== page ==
IN LIGHT OF THE EVENTS IN EASTERN EUROPE over the last year, Sojourners invited Gar Alperovitz to sketch a picture of an economics for the future. The result was his article "Building a Living Democracy" in our July 1990 issue. Taking into account the collapse of statism, or communism in the East as well as the declining moral capital of free-marketism in the West, Alperovitz opened a dialogue on the essentials for an alternative economics.
Sojourners has invited a handful of responses from others who interact with issues of economics, anticipating that each would bring a unique perspective to bear on Alperovitz's foundation. With these eight contributions, we hope to help the dialogue continue.
-- The Editors
The Renewal of Citizen Politics
I APPRECIATE GAR Alperovitz's attempt to relocate the progressive vision in participation for genuine self-government -- emphasizing that equality and liberty are prerequisites for meaningful participation. Unfortunately he did not make the break I was hoping for.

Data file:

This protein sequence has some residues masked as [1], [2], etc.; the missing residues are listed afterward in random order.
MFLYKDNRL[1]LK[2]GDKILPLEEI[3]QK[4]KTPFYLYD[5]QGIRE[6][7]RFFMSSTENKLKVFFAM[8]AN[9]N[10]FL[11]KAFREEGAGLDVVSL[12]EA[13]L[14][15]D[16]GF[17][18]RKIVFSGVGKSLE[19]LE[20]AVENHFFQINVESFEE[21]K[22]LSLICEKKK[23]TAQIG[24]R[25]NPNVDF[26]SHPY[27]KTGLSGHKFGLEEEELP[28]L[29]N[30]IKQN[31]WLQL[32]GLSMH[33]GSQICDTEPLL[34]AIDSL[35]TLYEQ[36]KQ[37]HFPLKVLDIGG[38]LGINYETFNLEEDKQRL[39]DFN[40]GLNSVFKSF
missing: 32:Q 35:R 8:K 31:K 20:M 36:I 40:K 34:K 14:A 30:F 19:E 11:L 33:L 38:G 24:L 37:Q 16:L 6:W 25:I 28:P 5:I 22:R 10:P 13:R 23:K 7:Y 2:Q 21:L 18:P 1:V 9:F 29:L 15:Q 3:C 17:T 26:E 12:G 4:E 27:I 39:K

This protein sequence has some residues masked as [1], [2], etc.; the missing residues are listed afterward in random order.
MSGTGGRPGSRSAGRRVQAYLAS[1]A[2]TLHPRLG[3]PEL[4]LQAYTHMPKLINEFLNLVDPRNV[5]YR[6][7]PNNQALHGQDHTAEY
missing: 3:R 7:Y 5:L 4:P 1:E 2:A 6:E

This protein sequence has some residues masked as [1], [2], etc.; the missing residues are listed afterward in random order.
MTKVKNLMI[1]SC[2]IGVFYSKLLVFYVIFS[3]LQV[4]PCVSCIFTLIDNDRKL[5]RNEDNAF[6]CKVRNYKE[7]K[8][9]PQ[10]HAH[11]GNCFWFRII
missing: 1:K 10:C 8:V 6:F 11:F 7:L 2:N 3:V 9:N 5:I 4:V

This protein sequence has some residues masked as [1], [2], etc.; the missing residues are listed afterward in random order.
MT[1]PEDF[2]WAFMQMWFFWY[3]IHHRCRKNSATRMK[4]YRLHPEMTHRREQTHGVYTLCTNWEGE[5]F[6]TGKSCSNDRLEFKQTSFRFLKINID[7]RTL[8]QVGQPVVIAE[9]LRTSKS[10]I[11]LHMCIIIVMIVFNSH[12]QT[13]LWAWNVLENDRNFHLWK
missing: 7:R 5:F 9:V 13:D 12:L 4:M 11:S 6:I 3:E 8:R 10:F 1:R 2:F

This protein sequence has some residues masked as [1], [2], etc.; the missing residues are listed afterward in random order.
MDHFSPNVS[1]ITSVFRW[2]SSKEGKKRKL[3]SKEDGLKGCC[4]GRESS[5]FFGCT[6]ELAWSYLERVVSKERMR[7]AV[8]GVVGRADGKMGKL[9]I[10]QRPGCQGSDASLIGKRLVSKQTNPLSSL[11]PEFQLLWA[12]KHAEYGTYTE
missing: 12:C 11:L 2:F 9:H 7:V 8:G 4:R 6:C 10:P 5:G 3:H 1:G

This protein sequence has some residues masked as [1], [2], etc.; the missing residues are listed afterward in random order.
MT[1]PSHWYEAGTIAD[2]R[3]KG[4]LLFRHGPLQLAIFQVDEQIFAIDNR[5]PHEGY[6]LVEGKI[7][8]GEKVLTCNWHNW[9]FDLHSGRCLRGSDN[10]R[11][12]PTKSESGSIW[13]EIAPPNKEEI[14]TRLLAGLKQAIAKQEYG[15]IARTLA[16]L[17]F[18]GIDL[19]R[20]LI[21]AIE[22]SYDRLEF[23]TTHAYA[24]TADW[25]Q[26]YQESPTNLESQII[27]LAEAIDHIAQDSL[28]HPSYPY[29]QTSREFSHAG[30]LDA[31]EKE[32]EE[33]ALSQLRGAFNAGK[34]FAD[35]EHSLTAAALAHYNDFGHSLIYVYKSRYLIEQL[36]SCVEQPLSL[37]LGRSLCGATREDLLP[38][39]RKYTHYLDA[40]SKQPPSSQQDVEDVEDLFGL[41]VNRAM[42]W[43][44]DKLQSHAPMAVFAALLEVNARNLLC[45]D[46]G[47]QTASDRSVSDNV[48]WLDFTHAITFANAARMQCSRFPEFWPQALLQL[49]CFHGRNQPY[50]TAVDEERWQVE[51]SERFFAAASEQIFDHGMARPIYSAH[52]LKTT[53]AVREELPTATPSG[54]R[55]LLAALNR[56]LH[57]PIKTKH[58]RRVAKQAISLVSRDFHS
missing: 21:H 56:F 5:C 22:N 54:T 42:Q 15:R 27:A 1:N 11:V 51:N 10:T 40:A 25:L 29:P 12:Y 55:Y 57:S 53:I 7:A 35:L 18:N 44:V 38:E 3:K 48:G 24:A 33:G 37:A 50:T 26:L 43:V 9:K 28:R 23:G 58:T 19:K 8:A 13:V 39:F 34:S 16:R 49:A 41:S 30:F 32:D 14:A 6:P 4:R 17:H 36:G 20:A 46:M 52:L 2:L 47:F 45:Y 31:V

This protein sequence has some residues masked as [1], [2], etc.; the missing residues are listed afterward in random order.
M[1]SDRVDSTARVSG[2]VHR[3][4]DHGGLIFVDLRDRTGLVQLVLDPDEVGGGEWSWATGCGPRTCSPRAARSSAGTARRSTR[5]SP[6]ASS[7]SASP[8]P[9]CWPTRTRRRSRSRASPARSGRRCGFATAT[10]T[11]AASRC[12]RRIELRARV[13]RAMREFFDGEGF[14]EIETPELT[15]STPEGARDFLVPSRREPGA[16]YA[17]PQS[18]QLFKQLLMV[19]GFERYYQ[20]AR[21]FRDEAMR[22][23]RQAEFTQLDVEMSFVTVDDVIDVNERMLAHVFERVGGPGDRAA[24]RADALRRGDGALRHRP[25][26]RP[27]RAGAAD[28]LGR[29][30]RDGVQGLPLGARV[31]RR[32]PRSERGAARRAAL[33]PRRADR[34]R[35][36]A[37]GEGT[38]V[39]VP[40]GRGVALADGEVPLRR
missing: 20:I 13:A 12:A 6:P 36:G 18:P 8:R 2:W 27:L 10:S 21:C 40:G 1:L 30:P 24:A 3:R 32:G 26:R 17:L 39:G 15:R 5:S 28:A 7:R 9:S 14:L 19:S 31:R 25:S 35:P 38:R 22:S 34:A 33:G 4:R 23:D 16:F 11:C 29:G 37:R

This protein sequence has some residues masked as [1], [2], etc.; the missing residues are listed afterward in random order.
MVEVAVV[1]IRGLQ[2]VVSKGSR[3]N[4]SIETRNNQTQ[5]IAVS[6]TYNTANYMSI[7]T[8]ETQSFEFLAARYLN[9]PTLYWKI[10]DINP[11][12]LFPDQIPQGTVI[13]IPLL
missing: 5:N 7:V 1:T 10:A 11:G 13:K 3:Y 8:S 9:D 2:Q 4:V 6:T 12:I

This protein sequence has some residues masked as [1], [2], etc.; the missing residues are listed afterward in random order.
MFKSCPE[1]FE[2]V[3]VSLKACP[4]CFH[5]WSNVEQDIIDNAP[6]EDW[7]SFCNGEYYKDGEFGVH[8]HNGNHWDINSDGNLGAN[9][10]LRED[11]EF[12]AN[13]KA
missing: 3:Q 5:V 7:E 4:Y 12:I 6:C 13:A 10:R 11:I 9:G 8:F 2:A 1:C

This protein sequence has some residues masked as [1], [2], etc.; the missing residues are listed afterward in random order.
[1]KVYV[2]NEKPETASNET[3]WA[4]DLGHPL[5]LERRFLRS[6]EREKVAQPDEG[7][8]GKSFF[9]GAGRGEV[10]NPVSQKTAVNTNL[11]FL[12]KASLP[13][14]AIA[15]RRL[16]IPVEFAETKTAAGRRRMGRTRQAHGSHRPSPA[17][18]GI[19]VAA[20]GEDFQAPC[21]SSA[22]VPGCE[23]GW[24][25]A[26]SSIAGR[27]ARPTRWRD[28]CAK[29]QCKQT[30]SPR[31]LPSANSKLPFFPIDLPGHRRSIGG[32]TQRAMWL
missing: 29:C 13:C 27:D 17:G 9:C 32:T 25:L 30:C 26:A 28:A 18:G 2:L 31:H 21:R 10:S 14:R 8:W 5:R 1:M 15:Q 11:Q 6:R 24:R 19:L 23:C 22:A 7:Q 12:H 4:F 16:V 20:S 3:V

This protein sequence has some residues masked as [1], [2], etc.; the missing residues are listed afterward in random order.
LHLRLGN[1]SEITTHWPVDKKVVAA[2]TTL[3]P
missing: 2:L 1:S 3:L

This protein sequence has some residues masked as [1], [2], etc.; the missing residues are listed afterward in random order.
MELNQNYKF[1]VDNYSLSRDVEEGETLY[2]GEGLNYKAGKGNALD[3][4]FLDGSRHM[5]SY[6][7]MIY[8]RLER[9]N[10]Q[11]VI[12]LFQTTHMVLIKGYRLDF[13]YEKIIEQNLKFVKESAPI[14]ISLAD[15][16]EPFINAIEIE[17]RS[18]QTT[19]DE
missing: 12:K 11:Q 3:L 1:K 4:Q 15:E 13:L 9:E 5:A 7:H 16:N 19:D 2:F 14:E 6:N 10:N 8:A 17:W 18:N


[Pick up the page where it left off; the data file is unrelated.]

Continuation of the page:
To some degree, Alperovitz's approach is still limited by what I call the "manifesto" approach to social change. We decide on the values, define the program, and then sell it to others, or, preferably, "convert" others to our truths.
If we progressives continue to focus on end-goal values such as equality, as does Alperovitz, we will continue to be seen as intent on foisting our ultimate plan on others, I fear. Most Americans think equality means a future state of forced leveling in which a lot of people get something for nothing.